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Calotes desilvai BAHIR & MADUWAGE, 2005

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Higher TaxaAgamidae (Draconinae), Sauria, Iguania, Squamata (lizards)
Common Names 
SynonymCalotes desilvai BAHIR & MADUWAGE 2005
Calotes desilvai — SOMAWEERA & SOMAWEERA 2009 
DistributionSri Lanka (Morningside Forest Reserve, elevation ca 1,080 m, and adjacent forest, at the eastern border of Sinharaja World Heritage Site)

Type locality: Morningside Forest, Eastern Sinharaja, Sri Lanka, 06°24’N, 80°36’E, elevation 1080 m.  
TypesHolotype: NMSL (= WHT) 1832 
DiagnosisDiagnosis: Calotes desilvai is distinguished from C. liolepis by having the fifth toe 42.6–47.0% of head length in males, 41.9–45.9% in females (vs. 31.0–39.5% and 33.0–40.5% respectively, in C. liolepis); bands on gular area distinct, black (vs. bands on gular area faint, brown); shoulder pit black (vs. shoulder pit cream white to brown); and scales on ventral surface of thigh smooth (vs. scales on the ventral surface of thigh carinate). Males of C. desilvai may also be distinguished from males of C. liolepis by their longer upper arm and femur (49.6–50.0 and 70.3–75.0% of head length, respectively) vs. shorter upper arm and femur (40.3–49.3 and 57.1–69.5%, respectively) and a comparatively short posterior supratympanic spine (1.7–2.7% of head length), longer in C. liolepis (3.1–12.9%). 
CommentAmong the Sri Lankan Calotes, the new species seems most closely related to C. liolepis Boulenger.

Rare and critically endangered in Sri Lanka (BAHIR & SURASINGHE 2005).

Abundance: only known from its original description (Meiri et al. 2017). 
EtymologyNamed after Anslem de Silva, founder of the Amphibia and Reptile Research Organisation (ARROS) and patron of herpetology in Sri Lanka for more than the past three decades. 
  • Amarasinghe, A. A. THASUN;, D. M. S. SURANJAN KARUNARATHNA, JAKOB HALLERMANN, JUNICHI FUJINUMA, HEINZ GRILLITSCH & PATRICK D. CAMPBELL 2014. A new species of the genus Calotes (Squamata: Agamidae) from high elevations of the Knuckles Massif of Sri Lanka. Zootaxa 3785 (1): 059–078 - get paper here
  • Amarasinghe, A.A. Thasun; D.M.S. Suranjan Karunarathna, and J. Fujinuma 2014. A New Calotes Species from Sri Lanka with a Redescription of Calotes liolepis Boulenger, 1885. Herpetologica 70 (3): 323-338 - get paper here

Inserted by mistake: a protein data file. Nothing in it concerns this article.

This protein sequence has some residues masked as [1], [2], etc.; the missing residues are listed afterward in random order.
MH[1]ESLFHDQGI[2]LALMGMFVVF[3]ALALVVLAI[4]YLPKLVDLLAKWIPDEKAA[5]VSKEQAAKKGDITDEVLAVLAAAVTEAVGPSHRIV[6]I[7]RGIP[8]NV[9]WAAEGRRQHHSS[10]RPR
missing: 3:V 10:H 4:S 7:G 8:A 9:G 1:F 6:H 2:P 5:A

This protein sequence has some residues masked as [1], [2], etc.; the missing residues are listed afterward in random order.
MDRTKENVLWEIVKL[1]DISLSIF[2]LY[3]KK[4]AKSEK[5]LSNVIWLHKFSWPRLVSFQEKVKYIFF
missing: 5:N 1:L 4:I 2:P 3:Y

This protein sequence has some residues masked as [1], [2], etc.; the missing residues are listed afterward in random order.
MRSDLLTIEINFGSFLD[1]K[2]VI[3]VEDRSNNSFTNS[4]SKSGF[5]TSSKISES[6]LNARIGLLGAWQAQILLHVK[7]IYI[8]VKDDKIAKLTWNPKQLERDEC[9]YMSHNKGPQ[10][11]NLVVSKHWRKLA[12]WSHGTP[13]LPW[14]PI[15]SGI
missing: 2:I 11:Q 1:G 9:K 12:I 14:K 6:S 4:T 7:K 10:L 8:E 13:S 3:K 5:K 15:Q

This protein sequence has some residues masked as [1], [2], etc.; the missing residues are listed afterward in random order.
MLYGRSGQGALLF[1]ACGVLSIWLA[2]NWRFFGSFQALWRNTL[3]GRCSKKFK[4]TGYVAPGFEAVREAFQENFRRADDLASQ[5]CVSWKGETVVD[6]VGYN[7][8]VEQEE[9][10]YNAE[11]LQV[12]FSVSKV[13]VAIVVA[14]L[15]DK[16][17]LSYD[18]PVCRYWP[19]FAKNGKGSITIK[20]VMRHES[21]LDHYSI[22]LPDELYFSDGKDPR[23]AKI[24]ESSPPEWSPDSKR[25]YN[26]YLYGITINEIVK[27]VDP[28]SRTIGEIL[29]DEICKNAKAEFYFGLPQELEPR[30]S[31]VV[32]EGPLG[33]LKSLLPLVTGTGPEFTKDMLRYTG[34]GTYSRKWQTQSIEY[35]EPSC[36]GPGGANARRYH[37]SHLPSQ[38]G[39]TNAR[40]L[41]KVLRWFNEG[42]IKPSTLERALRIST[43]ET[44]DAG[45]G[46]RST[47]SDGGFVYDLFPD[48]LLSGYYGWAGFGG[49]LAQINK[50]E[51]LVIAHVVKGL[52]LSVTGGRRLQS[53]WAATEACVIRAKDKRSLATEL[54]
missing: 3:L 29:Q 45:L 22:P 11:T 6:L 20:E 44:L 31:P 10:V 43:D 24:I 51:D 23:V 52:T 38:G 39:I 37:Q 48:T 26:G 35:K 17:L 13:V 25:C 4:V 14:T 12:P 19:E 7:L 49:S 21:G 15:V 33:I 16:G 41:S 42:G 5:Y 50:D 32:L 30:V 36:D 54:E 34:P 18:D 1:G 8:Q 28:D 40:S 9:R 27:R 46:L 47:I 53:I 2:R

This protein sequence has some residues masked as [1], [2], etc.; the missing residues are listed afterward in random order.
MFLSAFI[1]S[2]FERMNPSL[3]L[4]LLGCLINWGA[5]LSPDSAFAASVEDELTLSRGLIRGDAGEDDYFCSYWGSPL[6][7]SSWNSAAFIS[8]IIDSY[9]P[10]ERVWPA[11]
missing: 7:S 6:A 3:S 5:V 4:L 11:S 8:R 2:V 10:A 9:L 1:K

• Bahir, M.M. & K. P. Maduwage 2005. Calotes desilvai, a new species of agamid lizard from Morningside Forest, Sri Lanka. Raffles Bull. Zool., Suppl. No. 12: 381-392 - get paper here
  • Bahir, M.M. & T. Surasinghe 2005. A conservation assessment of the Sri Lankan Agamidae (Reptilia: Sauria). Raffles Bull. Zool., Suppl. No. 12: 407-412 - get paper here
  • Beolens, Bo; Michael Watkins, and Michael Grayson 2011. The Eponym Dictionary of Reptiles. Johns Hopkins University Press, Baltimore, USA - get paper here
  • JANZEN, P. 2021. Morningside – ein herpetologisches Highlight Sri Lankas. Sauria 43 (1): 9-37 - get paper here
  • Manthey U 2008. Agamid lizards of Southern Asia, Draconinae 1. Terralog 7, 160 pp.
  • Meiri, Shai; Aaron M. Bauer, Allen Allison, Fernando Castro-Herrera, Laurent Chirio, Guarino Colli, Indraneil Das, Tiffany M. Doan, Frank Glaw, Lee L. Grismer, Marinus Hoogmoed, Fred Kraus, Matthew LeBreton, Danny Meirte, Zoltán T. Nagy, Cristiano d 2017. Extinct, obscure or imaginary: the lizard species with the smallest ranges. Diversity and Distributions - get paper here
  • Samarawickrama, V.A.M.P.K.; H.I.G.C. Kumara, D.R.N.S. Samarawickrama 2019. Diversity of Reptiles in the Eastern and Southern parts of the Sinharaja Rain Forest. Journal of Tropical Forestry and Environment - get paper here
  • Somaweera, R. & Somaweera, N. 2009. Lizards of Sri Lanka: a colour guide with field keys. Chimaira, Frankfurt, 304 pp.
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